Mickey Z. -- World News Trust
Sept. 7, 2006 -- The parameters of debate in the land of the free are narrower than Ann Coulter's mind.
Here's how it works: Mainstream America is heavily conditioned to believe that Fox News represents the far right of the political spectrum while The New York Times is lefter than left... and anyone with opinions off this limited chart is ignored, mocked, or if all else fails, arrested and/or eliminated with extreme prejudice. Thus, the parameters of debate in the land of the free are narrower than Ann Coulter's mind.
The aforementioned New York Times, we're led to believe, is edited by an unwashed band of granola chomping tree huggers. However, those same pinko publishers chose, this summer, to publish an essay -- essentially a 2,400-word assault -- by restaurant critic, Frank Bruni, entitled "Life in the Fast-Food Lane."
Food snob Bruni, it seems, had taken to the road "to size up and single out the best fast food from familiar national chains, relatively unfamiliar regional chains and tiny local chains I had never encountered." Calling this the "culinary road less traveled," Bruni is quick to remind us that despite this jaunt, he's more accustomed to consuming "veal sweetbreads and duck liver pâté."
Let's stop there. If there were even a shred of truth in the Times' liberal reputation, any discussion of veal and duck liver pâté would serve to expose the unspeakable cruelty behind such alleged delicacies. Instead, we have the pretentious Bruni slumming, in order to discover enduring truths like this: "Flame, or at least a suggestion of grilling or broiling, matters. That's a principal reason a Whopper bested a Big Mac, cooked on a griddle. It's why the new roster of one-third-pound charbroiled Thickburgers at Hardee's tasted better than the steamed slivers at Krystal, a White Castle analogue in the South."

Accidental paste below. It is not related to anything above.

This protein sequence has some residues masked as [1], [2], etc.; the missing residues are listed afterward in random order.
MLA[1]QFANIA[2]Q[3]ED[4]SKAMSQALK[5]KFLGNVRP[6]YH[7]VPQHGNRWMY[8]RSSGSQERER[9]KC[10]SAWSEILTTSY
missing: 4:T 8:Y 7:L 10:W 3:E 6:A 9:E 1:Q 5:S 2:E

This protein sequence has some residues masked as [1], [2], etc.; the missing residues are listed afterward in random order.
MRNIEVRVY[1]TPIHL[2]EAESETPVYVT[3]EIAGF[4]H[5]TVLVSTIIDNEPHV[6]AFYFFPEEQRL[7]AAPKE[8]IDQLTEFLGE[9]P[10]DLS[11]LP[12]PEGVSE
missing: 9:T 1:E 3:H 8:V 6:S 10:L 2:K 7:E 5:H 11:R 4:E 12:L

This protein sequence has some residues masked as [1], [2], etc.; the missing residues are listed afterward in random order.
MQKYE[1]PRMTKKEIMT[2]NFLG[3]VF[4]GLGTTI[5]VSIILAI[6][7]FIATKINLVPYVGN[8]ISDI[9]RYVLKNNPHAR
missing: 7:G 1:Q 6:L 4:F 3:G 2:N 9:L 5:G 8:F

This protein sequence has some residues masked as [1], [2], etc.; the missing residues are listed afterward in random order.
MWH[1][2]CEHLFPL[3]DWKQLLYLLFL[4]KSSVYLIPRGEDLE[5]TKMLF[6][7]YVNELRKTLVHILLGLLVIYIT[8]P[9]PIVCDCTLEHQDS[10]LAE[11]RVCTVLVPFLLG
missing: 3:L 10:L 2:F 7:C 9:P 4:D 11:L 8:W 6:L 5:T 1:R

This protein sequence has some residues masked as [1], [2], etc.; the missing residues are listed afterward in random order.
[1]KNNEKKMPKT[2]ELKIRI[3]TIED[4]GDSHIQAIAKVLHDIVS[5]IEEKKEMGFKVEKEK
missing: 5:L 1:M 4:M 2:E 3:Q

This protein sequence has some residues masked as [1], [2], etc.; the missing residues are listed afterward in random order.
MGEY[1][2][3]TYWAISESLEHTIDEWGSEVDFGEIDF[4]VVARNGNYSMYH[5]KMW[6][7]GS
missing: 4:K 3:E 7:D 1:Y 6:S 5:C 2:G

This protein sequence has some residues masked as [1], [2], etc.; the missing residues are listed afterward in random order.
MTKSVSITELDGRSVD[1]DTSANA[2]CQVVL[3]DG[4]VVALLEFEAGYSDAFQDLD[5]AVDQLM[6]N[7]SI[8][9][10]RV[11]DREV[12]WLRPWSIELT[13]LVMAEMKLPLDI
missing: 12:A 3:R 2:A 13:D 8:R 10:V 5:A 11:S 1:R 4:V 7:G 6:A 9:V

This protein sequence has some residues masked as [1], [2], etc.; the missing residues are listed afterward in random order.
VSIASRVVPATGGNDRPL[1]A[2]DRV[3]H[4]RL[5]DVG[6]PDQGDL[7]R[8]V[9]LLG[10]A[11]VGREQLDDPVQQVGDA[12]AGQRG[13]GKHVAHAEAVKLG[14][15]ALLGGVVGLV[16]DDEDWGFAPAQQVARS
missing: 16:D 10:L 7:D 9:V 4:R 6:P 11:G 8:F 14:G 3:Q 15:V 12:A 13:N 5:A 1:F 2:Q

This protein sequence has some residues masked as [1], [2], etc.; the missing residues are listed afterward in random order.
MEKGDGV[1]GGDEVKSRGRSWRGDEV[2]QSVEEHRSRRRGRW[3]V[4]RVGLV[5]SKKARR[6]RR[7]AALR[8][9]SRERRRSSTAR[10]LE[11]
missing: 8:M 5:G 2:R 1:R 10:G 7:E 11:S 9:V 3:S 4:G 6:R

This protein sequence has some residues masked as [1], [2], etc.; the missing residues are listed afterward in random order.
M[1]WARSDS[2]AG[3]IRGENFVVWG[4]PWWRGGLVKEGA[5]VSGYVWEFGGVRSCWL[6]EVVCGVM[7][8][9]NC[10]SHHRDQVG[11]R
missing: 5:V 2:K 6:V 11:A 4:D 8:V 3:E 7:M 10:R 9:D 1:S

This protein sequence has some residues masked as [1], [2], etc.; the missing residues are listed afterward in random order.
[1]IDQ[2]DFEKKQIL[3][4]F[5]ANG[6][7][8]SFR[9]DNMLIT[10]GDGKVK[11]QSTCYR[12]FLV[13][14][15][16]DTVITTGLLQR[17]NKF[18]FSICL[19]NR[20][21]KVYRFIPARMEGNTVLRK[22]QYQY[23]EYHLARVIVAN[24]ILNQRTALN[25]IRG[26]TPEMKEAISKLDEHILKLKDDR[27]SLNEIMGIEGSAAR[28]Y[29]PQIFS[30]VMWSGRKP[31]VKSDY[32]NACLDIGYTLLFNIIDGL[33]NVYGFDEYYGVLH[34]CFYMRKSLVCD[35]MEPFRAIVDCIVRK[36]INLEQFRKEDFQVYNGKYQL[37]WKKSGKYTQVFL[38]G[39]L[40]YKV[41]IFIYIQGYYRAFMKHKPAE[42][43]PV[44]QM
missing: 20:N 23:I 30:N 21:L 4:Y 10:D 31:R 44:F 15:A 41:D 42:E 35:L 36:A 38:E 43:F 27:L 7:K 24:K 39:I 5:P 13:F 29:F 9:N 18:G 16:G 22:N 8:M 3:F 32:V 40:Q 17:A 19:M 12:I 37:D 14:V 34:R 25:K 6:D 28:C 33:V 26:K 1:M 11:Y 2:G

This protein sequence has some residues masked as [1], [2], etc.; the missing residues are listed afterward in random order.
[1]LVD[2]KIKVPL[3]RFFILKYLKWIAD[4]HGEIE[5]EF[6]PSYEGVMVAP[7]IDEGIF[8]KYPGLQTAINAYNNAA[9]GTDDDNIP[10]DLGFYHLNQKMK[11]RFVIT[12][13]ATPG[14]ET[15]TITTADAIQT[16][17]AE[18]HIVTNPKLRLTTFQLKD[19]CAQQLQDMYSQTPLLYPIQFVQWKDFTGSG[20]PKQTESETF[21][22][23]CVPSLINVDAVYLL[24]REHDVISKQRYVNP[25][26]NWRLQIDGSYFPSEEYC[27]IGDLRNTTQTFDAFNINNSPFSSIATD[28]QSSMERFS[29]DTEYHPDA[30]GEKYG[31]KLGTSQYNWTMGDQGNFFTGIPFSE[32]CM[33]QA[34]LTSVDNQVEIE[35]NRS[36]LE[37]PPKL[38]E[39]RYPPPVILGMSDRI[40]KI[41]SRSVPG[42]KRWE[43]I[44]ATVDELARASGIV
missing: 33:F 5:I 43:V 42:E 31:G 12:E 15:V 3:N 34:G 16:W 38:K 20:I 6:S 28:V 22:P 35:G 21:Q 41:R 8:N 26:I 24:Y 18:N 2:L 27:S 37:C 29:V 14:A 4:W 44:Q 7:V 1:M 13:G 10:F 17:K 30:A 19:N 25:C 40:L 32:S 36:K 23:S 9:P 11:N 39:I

To him, McDonald's hash browns are "sculptured by unseen Michelangelos of fast food." Culver's, he opines, offers "an inspired creation that layers coleslaw atop the chili atop a meaty, smoky hot dog, producing a riot of textures and hot-cool sensations that I'm determined to experience at least once again in this life." Of KFC's "Original Recipe" chicken, Bruni cooed: "The battered skin wasn't too peppery, the frequent sin of much fried chicken to come. The flesh was positively juicy. And the Colonel, in my book, deserved a promotion to commander in chief."
The lesson for Bruni: "On the right road, with the right company, there may well be as much satisfaction at the low end of dining as there is at the high end."
The lesson for the rest of us: The media is as liberal or conservative as the corporations that own it.
***Mickey Z. can be found on the Web at http://www.mickeyz.net.